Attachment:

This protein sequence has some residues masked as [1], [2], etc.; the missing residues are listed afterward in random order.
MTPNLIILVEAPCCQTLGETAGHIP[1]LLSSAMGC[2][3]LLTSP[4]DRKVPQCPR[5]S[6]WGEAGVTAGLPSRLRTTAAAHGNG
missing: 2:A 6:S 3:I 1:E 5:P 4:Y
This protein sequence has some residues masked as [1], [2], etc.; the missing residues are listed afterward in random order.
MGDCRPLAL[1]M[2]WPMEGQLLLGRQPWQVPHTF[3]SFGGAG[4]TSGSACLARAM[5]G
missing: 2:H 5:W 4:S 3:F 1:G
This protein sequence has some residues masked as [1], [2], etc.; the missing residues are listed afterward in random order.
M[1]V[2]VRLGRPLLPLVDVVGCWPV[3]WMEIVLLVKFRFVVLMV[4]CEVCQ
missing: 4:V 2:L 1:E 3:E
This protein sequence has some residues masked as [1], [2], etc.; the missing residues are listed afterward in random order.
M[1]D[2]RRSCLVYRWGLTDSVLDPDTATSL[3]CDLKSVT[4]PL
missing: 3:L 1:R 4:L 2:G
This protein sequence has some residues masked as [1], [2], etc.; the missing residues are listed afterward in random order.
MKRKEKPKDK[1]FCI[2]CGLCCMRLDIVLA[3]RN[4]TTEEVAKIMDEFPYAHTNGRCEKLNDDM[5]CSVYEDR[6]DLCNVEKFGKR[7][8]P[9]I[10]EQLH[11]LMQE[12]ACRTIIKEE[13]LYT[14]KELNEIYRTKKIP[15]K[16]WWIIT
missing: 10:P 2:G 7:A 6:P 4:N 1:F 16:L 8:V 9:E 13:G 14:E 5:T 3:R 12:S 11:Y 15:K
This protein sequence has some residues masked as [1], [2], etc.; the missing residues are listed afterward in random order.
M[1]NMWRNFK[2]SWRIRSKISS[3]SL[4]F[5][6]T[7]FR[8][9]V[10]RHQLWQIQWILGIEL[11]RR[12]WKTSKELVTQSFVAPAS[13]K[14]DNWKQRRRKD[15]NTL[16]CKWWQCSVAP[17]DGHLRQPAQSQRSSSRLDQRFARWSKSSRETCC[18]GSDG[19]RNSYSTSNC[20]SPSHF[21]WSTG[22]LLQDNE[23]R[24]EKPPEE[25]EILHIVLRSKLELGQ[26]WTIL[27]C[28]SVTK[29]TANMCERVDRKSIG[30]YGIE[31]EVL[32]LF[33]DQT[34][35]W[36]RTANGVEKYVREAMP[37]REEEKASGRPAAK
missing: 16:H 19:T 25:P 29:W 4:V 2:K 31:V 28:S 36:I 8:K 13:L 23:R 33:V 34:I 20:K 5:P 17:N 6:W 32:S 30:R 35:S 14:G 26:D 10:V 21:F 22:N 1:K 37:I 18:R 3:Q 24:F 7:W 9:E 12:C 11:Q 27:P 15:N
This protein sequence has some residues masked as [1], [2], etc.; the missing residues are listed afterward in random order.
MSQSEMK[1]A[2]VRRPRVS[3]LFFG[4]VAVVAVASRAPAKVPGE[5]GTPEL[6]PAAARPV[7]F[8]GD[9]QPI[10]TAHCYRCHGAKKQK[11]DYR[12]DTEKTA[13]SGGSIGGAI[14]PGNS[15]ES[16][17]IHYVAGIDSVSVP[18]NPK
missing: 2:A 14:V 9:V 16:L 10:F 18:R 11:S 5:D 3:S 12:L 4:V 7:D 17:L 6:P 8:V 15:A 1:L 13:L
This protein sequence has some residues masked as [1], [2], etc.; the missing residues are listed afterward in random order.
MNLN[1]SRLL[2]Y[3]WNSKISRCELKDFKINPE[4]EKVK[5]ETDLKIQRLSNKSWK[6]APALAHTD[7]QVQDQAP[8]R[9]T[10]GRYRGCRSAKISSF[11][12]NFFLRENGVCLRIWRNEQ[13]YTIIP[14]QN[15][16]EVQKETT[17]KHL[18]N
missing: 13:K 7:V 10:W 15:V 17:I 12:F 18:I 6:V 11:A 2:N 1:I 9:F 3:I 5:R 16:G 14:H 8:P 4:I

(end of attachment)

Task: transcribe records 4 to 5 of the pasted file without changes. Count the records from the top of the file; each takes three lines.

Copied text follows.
This protein sequence has some residues masked as [1], [2], etc.; the missing residues are listed afterward in random order.
M[1]D[2]RRSCLVYRWGLTDSVLDPDTATSL[3]CDLKSVT[4]PL
missing: 3:L 1:R 4:L 2:G
This protein sequence has some residues masked as [1], [2], etc.; the missing residues are listed afterward in random order.
MKRKEKPKDK[1]FCI[2]CGLCCMRLDIVLA[3]RN[4]TTEEVAKIMDEFPYAHTNGRCEKLNDDM[5]CSVYEDR[6]DLCNVEKFGKR[7][8]P[9]I[10]EQLH[11]LMQE[12]ACRTIIKEE[13]LYT[14]KELNEIYRTKKIP[15]K[16]WWIIT
missing: 10:P 2:G 7:A 6:P 4:N 1:F 16:L 8:V 9:E 13:G 14:E 5:T 3:R 12:S 11:Y 15:K